Carol Ritter, M.D.: Ask the doctor (if … he’s still in)

Carol Ritter, M.D., The Examiner

BALTIMORE – Skyrocketing insurance premiums made the plight of Maryland physicians the center of state legislators’ attention in 2004.

With premiums threatening to bankrupt their businesses, Gov. Robert Ehrlich Jr. convened a special session of the legislature that December. The result, HB2, subsidized rate increases temporarily.

The bill expires in 2008, raising the question: Was this a short-term crisis or evidence of a deeper pathology requiring long-term structural reform? Ask your doctor.

If HB2 had solved the problem, doctors would be returning to Maryland to work, perhaps even to those parts of the state where many of our 780,000 uninsured live. But that’s not happening. Involuntary attrition thins the ranks of Maryland physicians. Doctors continue to retire early, relocate or restrict their practices to less risky procedures. Doctors typically leave quietly yet retain their Maryland licenses, making exact numbers hard to pinpoint. But two years post-HB2, recruiting new doctors to group practices and hospitals remains difficult.

The average age of general surgeons in Maryland is 62. No new general surgeon has set up practice in Baltimore County in the past 10 years.

The number of OB/GYNs in the state has dropped by more than a third since 2004, while another third expect to stop practicing obstetrics in 2008. Anesthesiologists and radiologists are moving to states with lower malpractice rates and higher reimbursements — as Maryland is one of the worst states in both respects.

In addition, medical school graduates avoid certain specialties out fear of the emotional and financial impact of lawsuits. What does this say about the state of our health care delivery system? Like osteoporosis, structural problems with our tort and financing systems threaten to fracture our once strong stream of physicians. Just ask your doctor.

Critics of malpractice reform blame the 2004 crisis on insurers. They assert that poor investment choices during a volatile stock market era challenged their ability to accommodate a spike in lawsuit payouts. They point to rates stabilizing this past year as proof the crisis is over. But they ignore trends. A neurosurgeon is sued an average of five times in a career, and a lawsuit will likely embroil an OB before he or she finishes training. These facts do not relate to stock market cycles. Instead, we suffer from a cycle of lawsuits that shrink access to health care and push costs upward. Just ask your doctor.

So while the current debate centers on reforming the tax code and making health insurance mandatory for everyone, having health insurance does not guarantee having access to a doctor.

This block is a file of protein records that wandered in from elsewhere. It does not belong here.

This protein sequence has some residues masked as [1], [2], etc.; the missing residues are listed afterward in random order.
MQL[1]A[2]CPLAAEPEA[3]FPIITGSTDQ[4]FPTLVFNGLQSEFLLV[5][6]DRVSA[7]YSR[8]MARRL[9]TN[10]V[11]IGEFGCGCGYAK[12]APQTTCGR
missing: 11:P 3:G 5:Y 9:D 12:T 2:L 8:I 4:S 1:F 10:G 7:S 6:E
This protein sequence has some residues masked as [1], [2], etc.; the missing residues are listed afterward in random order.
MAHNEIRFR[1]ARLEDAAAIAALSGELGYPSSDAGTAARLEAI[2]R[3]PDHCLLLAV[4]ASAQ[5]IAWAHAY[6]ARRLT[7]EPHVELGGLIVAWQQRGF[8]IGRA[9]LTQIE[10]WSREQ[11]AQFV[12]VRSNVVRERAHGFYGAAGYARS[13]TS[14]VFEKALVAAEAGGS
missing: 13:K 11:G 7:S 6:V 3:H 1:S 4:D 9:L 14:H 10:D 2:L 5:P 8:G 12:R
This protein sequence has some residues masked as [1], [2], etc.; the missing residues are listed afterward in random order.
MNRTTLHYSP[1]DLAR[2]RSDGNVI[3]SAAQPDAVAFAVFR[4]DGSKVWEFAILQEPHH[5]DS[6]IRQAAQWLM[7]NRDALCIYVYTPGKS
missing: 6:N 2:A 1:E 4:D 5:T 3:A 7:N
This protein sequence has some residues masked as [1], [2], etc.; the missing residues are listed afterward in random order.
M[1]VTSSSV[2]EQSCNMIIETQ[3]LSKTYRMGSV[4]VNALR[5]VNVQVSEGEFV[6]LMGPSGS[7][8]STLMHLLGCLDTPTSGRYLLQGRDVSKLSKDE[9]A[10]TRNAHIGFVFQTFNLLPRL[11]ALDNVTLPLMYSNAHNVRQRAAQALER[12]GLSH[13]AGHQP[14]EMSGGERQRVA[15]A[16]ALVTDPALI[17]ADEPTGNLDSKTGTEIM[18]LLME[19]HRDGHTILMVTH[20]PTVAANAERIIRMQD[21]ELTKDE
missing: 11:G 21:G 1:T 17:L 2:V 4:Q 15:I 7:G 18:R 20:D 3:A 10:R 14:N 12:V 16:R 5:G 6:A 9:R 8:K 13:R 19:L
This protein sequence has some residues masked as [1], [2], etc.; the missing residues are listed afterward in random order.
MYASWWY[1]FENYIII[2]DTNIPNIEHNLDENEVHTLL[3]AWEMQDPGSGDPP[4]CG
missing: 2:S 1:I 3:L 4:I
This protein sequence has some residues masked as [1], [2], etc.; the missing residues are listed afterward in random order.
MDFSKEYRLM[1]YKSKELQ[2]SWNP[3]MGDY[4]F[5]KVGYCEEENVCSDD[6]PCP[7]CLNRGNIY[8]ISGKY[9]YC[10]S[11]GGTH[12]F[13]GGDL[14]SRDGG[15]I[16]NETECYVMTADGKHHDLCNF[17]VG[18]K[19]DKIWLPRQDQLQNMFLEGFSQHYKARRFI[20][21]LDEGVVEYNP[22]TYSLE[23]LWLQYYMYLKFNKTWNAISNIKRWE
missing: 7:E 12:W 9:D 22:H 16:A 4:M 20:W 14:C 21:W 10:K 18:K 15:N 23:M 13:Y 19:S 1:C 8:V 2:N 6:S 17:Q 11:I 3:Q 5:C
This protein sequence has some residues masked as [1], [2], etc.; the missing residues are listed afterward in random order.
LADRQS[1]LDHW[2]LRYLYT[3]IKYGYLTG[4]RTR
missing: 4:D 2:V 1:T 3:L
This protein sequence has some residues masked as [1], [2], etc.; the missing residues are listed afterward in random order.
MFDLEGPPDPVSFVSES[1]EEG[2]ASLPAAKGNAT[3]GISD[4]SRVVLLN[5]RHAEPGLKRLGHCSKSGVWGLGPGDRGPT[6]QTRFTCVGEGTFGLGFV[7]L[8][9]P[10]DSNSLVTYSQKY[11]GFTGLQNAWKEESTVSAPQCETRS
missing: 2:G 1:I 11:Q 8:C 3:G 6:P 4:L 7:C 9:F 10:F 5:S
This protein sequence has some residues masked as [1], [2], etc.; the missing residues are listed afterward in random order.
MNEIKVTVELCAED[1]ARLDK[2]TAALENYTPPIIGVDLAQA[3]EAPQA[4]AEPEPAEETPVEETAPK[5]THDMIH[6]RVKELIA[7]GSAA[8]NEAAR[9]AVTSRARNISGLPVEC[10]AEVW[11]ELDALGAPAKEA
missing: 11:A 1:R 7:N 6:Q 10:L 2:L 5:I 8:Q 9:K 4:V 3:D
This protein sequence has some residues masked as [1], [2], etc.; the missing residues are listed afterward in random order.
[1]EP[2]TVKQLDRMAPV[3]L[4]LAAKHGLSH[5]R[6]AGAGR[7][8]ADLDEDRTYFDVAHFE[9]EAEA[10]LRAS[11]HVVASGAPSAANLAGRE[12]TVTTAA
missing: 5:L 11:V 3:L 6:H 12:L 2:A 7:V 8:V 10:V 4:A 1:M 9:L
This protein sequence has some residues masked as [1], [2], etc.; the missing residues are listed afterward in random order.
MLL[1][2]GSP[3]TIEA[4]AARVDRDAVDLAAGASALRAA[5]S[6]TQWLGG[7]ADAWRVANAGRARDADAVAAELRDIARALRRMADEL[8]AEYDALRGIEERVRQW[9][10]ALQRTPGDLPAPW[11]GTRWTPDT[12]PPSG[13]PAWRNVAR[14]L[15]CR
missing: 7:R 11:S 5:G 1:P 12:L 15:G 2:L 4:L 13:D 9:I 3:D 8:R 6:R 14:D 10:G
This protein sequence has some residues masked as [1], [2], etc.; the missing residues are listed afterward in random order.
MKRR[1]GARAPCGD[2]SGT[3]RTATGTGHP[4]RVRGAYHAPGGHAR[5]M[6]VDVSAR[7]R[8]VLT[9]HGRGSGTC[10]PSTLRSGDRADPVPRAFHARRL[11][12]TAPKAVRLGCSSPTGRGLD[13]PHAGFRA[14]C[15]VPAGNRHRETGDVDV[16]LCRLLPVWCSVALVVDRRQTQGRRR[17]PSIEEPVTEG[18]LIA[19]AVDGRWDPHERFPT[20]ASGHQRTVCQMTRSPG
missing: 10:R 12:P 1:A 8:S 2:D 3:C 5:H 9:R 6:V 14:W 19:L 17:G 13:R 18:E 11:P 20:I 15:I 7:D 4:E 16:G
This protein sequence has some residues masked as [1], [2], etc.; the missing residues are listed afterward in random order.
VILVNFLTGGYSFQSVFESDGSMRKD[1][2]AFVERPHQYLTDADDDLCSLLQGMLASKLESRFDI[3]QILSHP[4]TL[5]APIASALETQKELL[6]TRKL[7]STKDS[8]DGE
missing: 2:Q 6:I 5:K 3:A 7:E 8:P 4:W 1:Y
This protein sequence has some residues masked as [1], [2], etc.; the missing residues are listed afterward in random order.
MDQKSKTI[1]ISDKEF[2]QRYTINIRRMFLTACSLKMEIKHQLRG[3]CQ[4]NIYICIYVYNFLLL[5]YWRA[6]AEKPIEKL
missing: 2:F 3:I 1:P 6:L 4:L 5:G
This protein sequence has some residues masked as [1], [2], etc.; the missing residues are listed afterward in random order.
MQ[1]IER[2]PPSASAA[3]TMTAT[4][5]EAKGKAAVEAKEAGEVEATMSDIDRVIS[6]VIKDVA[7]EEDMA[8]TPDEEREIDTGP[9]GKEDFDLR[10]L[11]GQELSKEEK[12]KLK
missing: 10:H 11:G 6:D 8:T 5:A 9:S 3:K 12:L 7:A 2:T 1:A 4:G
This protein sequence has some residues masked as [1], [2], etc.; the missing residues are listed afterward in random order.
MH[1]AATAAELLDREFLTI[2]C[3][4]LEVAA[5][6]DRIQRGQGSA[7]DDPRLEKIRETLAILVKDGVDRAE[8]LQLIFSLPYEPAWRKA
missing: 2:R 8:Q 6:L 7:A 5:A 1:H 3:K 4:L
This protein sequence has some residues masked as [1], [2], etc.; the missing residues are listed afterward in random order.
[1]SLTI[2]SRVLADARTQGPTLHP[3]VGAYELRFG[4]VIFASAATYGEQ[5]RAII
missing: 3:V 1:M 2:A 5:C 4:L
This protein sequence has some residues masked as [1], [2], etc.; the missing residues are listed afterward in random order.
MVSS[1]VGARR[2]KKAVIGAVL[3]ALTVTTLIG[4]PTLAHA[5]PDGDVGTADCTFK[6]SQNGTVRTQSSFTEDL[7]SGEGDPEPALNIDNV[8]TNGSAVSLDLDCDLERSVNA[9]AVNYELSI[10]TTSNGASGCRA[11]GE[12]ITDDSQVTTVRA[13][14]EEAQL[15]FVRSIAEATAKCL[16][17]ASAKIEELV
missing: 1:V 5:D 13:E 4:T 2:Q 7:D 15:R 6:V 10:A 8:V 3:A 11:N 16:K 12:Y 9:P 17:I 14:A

One third of cases clogging emergency rooms nationally are non-emergency visits by people with insurance.

The long waits in the emergency departments and doctors offices, followed by the quick seven minute HMO-style visit, are symptoms of a system in an access crisis: Insurance or not, there aren’t enough doctors to go around. Just ask your doctor — if you can.

Maryland’s malpractice system functions on blame and greed creating a win/lose lawsuit lottery that pits patients against doctors. Defensive medicine drains $800 Million dollars from Maryland’s health care system annually.

A culture of needless lawsuits wastes time, money and lives and kills incentive for doctors to train in high risk specialties — targets for potential multimillion dollar judgments. Only insurance companies and trial lawyers win in this system; the losers are the citizens of Maryland who find their access to health care cut off.

The altruistic heart and soul of medicine is yet another victim of this crisis in Maryland. Johns Hopkins’ East Baltimore Clinic and GBMC’s Baltimore Street Clinic both closed their doors last year.

Practicing in a highly litigious setting can be professional and financial suicide for private physicians and hospitals alike. A simple solution would be an extension of the Good Samaritan law implemented in other states, such as that which relieved volunteers in New Orleans from liability risk. Ask a doctor what it would take for them to volunteer in a free clinic.

It will take a concerted effort from all involved to create a cure for our ailing system. Patients, you need to speak out to your elected leaders. Elected leaders, don’t forget to ask your doctors to help in finding a cure. Addressing structural problems with a cosmetic treatment is no solution. Let us not find ourselves in 2008, when the HB2 subsidy expires, with Maryland citizens once again crying, “Where’s my doctor?�

Dr. Carol Ritter is a solo gynecologist in Baltimore County who stopped practicing obstetrics in 2004. Her efforts as an activist to promote malpractice reform include producing a documentary, “If the Bough Breaks.�
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